Since this sum is not quite a geometric series, we can't apply the usual identity to get the sum. But it should be clear that the series converges.
Listen To Part 4-15
Proof of Convergence
Series convergence is the ``free lunch'' of algorithm analysis.
The identify for the sum of a geometric series is
If we take the derivative of both sides, ...
Multiplying both sides of the equation by x gives the identity we need:
Substituting x = 1/2 gives a sum of 2, so Build-heap uses at most 2n comparisons and thus linear time.
Listen To Part 4-16
The Lessons of Heapsort, I
"Are we doing a careful analysis? Might our algorithm be faster than it seems?"
Typically in our analysis, we will say that since we are doing at most x operations of at most y time each, the total time is O(x y).
However, if we overestimate too much, our bound may not be as tight as it should be!
Listen To Part 4-17
Heapify can be used to construct a heap, using the observation that an isolated element forms a heap of size 1.
for i = n to 1 do
n = n - 1
If we construct our heap from bottom to top using Heapify, we do not have to do anything with the last n/2 elements.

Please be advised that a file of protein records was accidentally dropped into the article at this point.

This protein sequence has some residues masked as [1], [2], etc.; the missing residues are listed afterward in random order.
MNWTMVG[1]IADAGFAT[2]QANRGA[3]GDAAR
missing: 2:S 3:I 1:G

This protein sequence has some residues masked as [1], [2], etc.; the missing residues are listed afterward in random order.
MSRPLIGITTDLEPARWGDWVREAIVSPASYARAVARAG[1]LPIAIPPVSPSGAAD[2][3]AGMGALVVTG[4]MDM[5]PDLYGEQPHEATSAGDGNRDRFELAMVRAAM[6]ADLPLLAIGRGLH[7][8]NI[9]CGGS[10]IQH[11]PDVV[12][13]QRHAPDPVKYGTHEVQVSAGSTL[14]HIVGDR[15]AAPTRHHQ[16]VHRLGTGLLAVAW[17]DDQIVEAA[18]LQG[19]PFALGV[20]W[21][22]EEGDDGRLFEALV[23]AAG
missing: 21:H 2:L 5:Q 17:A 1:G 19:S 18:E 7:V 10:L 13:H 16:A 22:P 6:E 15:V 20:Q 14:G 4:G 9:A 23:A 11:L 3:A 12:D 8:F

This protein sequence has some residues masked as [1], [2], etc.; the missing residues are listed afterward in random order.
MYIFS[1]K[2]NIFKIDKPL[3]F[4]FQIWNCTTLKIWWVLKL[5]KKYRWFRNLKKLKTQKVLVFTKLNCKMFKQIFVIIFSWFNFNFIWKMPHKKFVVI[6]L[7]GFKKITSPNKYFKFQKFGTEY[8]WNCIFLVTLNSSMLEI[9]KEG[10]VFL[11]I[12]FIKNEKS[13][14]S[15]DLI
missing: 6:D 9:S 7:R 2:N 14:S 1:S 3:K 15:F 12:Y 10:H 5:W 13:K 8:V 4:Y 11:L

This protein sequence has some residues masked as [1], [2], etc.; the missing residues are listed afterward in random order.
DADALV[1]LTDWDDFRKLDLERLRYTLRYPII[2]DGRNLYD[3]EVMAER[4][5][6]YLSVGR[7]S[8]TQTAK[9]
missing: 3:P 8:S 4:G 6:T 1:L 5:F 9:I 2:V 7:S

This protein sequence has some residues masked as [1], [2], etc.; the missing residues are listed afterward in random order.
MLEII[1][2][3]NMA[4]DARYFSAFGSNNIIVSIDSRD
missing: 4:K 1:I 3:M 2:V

With the implicit tree defined by array positions, (i.e. the ith position is the parent of the 2ith and (2i+1)st positions) the leaves start out as heaps.
Exchanging the maximum element with the last element and calling heapify repeatedly gives an sorting algorithm, named Heapsort.
The Lessons of Heapsort, II
Always ask yourself, ``Can we use a different data structure?''
Selection sort scans throught the entire array, repeatedly finding the smallest remaining element.
For i = 1 to n
A: Find the smallest of the first n-i+1 items.
B: Pull it out of the array and put it first.
Using arrays or unsorted linked lists as the data structure, operation A takes O(n) time and operation B takes O(1).
Using heaps, both of these operations can be done within time, balancing the work and achieving a better tradeoff.
Listen To Part 4-19
A priority queue is a data structure on sets of keys supporting the following operations:
These operations can be easily supported using a heap.
Listen To Part 4-20
Applications of Priority Queues
Heaps as stacks or queues
Both stacks and queues can be simulated by using a heap, when we add a new time field to each item and order the heap according it this time field.
This simulation is not as efficient as a normal stack/queue implementation, but it is a cute demonstration of the flexibility of a priority queue.
Discrete Event Simulations
The stack and queue orders are just special cases of orderings. In real life, certain people cut in line.
Sweepline Algorithms in Computational Geometry
Listen To Part 4-22
Example: Sequential strips in triangulations.